We are still in the process of working on the kitchen, so we went out for dinner again tonight, and decided to try a new local Vietnamese place in the local supermarket/mall here in Alameda. Upon reflection, it needs much seasoning if it is going to succeed.
The restaurant, a small space to begin with, was fairly crowded when we got there, and I almost fell over trying to get into my seat at a table that was crammed in amongst several others against a wall. Luckily, several of the tables surrounding us left within a couple minutes which gave us more space, but didn’t really erase the sense that the owners were trying to cram in too many tables.
The menu was quite extensive, so we started with a couple of drinks while we decided- J had iced coffee, and I tried a lemongrass Dry soda. The taste immediately reminded me of hand soap, specifically the pink kind that comes in the container that looks like a lightbulb and had a spring-loaded dispenser at the bottom and is usually found in mall or gas/petrol station bathrooms. Later, during the meal, someone I believe was the owner or a manager, came over and offered that the soda wasn’t great, and perhaps I would like to try the kumquat flavor instead, gratis. He was right, it was much better.
The best part of the meal came first- J ordered some very interesting spring rolls that consisted of fried imperial rolls, rolled up inside fresh rice paper, with avocado, and lettuce, but oddly enough, no mint. The peanut sauce was excellent; not too sweet. It was an unusual and tasty dish, and the highlight of the meal.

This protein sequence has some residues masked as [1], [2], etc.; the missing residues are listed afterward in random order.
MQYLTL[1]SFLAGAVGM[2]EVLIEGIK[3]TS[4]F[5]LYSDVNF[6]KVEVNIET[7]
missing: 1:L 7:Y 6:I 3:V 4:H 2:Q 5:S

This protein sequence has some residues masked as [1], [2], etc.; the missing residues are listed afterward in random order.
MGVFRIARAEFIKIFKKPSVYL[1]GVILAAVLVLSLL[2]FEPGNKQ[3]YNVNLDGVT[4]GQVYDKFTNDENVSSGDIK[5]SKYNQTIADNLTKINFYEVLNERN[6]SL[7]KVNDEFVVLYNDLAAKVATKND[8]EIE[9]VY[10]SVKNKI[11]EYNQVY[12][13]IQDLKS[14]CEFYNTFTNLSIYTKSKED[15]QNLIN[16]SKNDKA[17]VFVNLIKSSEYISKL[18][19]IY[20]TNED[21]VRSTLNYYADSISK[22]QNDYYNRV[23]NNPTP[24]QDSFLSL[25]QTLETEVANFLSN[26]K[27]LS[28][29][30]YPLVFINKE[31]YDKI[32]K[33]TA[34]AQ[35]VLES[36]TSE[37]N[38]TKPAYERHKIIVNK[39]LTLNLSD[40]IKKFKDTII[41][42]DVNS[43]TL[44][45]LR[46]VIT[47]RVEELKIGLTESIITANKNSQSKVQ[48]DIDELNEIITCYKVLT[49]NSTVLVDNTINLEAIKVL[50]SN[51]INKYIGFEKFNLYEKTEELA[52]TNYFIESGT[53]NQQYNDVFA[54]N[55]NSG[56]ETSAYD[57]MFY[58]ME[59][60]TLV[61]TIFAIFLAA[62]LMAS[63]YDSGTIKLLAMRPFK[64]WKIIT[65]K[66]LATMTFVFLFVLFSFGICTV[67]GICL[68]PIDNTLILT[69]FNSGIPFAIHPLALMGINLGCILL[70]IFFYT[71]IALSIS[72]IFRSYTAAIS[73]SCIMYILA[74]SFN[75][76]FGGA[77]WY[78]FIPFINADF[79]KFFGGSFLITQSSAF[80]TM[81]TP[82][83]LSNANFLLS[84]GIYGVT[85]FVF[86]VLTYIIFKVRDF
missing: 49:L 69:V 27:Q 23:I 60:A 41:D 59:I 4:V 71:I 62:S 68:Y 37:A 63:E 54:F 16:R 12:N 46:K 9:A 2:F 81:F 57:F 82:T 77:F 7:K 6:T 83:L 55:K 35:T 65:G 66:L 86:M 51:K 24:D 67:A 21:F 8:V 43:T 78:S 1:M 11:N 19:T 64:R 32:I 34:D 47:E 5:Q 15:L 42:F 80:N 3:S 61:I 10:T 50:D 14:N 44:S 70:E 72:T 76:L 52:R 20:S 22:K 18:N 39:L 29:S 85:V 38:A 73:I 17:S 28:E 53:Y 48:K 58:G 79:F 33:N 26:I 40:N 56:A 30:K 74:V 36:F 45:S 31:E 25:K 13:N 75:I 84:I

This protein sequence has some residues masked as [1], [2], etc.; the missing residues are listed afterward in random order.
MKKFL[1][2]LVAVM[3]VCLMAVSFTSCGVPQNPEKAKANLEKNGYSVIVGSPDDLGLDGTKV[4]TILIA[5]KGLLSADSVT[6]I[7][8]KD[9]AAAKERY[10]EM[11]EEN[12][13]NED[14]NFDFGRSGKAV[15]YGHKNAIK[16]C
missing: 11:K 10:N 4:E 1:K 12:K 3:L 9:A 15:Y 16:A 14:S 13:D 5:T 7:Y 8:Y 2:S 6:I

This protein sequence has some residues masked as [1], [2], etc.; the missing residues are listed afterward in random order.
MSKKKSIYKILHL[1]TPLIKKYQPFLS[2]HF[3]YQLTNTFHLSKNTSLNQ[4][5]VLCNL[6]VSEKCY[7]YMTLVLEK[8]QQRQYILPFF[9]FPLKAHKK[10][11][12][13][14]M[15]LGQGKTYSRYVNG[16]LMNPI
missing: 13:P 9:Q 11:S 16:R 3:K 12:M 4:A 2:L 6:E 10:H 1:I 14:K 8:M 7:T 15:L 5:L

Oddly enough, although listed in the menu as a starter, the beef carpaccio arrived after our main courses- I had a noodle (bun) dish, with chicken and imperial rolls tossed with some lettuce, noodles and carrots. Unfortunately, the server neglected to serve the sauce, and I had to ask the manager/owner to bring it, since the dish was dry and tasteless without it. But, once it was properly sauced, it was quite good.
The carpaccio dish was also quite nice- it had tender, thin, rare beef covered with slices of lime and chilis (which I gave to J…) and a nice combination of onions, peanuts, basil but, again, not much mint.
J ordered a sizzling chicken dish, that arrived without sizzle, but had a lot of flavor and a bit of a punch. The rice we ordered didn’t arrive until J was half done with the dish, however, and was appallingly stale.
After all that, the server offered us dessert, but after a brief discussion, we decided to skip their offerings and leave the meal at that. Unfortunately, the total price for the meal, with tip, came to just over $52. Even worse, we both left feeling hungry, something inexcusable after spending that much money and having appetizers and main courses.
We’ve spent some time since then thinking about how much a turn with Ramsay’s Kitchen Nightmares would help keep this place from going under as rapidly as we are predicting if their service, prices and portions continue being this unappealing. Pity, the food is pretty good, but we’re not even interested in take out, unless things change drastically. Le Cheval is still leaps and bounds better than this place.
Previous dinner posts from eselqueso
- Disconnecting Facebook - June 8th, 2013
- Perennial Joy - March 8th, 2013
- A Global Affront - June 5th, 2011
- something old, something new - December 17th, 2010
- Moving things Along - November 15th, 2010